As part of the development and establishment of PONT’s grant programme, PONT has conducted a conflict assessment. The study followed a participatory approach to identify existing and potential conflicts and engage different stakeholders to come up with mitigation measures and implementation strategies in line with the PONT grant programme. The study, Conflict Assessment in Wider Prespa Area can be found on the PONT website and will be an important tool to the conservation of natural resources in the region.
The Wider Prespa Area has been repeatedly recognized for its natural, cultural and historical value. The region is home to roughly 24,000 people and includes five protected areas; Prespa National Park in Albania; Prespa National Park in Greece; Pelister and Galičica National Parks, the Ezerani Nature Park as well as the rest of the Prespa catchment basin in the Former Yugoslav Republic of Macedonia. To balance regional development and daily livelihood activities with sustainable use of resources, conservation of biological diversity, and effective operation of the protected areas it is imperative to build a mutual understanding between all parties regarding the sustainable use of natural resources. However, this is easier said than done and to certain extent predetermined by the opinion of the local population in relation to the impact the protected areas have on their well-being. Understanding the essence and causes for conflict between the protected areas and local communities is a precondition for its resolution and reaching a consensus that should involve all stakeholders concerned.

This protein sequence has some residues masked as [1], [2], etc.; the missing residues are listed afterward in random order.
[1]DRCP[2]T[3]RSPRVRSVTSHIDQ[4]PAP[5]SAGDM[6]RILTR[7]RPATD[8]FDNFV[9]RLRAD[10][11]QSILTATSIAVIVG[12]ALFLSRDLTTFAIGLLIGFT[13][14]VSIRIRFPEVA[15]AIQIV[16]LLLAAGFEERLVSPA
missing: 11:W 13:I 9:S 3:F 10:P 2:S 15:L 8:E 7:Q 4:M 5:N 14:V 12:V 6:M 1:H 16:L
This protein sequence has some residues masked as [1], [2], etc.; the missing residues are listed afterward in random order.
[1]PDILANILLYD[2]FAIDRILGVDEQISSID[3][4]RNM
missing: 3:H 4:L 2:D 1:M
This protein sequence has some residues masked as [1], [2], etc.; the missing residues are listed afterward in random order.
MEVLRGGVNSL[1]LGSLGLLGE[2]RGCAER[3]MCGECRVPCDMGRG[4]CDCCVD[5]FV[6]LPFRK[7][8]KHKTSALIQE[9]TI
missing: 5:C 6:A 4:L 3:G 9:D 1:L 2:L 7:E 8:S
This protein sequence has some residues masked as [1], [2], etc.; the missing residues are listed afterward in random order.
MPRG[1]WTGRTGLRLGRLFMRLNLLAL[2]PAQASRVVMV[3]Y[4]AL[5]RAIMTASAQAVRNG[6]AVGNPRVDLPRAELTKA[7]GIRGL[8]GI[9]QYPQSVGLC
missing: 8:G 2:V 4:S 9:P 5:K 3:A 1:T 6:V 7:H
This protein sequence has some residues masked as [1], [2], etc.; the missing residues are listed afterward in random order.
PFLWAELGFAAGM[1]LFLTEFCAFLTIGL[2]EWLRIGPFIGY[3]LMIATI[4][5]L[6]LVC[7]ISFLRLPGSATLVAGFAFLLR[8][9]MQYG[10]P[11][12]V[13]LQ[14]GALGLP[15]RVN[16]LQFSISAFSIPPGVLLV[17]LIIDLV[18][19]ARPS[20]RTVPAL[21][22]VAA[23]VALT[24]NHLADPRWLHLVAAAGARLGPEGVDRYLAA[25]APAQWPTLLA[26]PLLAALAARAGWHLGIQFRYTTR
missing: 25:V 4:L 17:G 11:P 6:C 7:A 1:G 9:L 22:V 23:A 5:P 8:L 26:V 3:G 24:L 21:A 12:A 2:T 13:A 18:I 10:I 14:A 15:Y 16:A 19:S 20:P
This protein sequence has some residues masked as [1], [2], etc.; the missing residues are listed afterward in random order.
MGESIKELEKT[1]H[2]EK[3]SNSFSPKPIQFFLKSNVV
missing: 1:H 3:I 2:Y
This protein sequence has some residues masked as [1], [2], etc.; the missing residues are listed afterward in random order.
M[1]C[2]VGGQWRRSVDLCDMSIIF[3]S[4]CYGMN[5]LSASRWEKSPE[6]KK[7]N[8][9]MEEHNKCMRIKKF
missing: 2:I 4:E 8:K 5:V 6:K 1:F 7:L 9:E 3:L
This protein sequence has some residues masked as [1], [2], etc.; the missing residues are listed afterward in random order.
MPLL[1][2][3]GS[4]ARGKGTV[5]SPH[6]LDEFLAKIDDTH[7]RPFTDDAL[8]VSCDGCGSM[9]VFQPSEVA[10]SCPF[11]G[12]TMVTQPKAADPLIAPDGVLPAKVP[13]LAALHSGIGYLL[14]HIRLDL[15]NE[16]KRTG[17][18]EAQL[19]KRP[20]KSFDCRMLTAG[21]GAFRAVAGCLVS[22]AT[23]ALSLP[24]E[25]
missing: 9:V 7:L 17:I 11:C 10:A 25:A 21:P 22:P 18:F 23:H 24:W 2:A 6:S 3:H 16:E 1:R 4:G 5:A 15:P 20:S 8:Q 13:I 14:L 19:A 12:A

PONT’s methodology included all main actors in the development of the study, such as local government, public institutions, and civil society organizations at local and national levels. As a starting point, PONT used the transboundary report by PrespaNET “Review of Conservation Efforts” which provides an up-to-date picture of the situation with regard to the biodiversity of the Wider Prespa Area, as well as elucidating the major conservation challenges and needs of the area. Then, to further enhance the information, deep discussions were held with protected area staff in Albania and the Former Yugoslav Republic of Macedonia. In addition, several consultation meetings were held with local, regional and national stakeholders.
The input and commitment provided by the stakeholders has been very decisive in the development of the study and is summarised in the Table of Conflict which is the core of the study. It proposes a mechanism of measures to prevent and avoid negative impact, improve situations in conflict areas and involve local communities in benefitting from sustainable use of natural resources. The mitigation measures are an important part aimed to be implemented through the PONT’s grants to protected areas and local environmental actors.
The study will make a substantial contribution to the conservation of the natural resources in the protected areas. It can be used as a working document that will be revised along with the strategy of PONT and as a resource document for other protected areas in the region which are not subject to PONT financing scheme.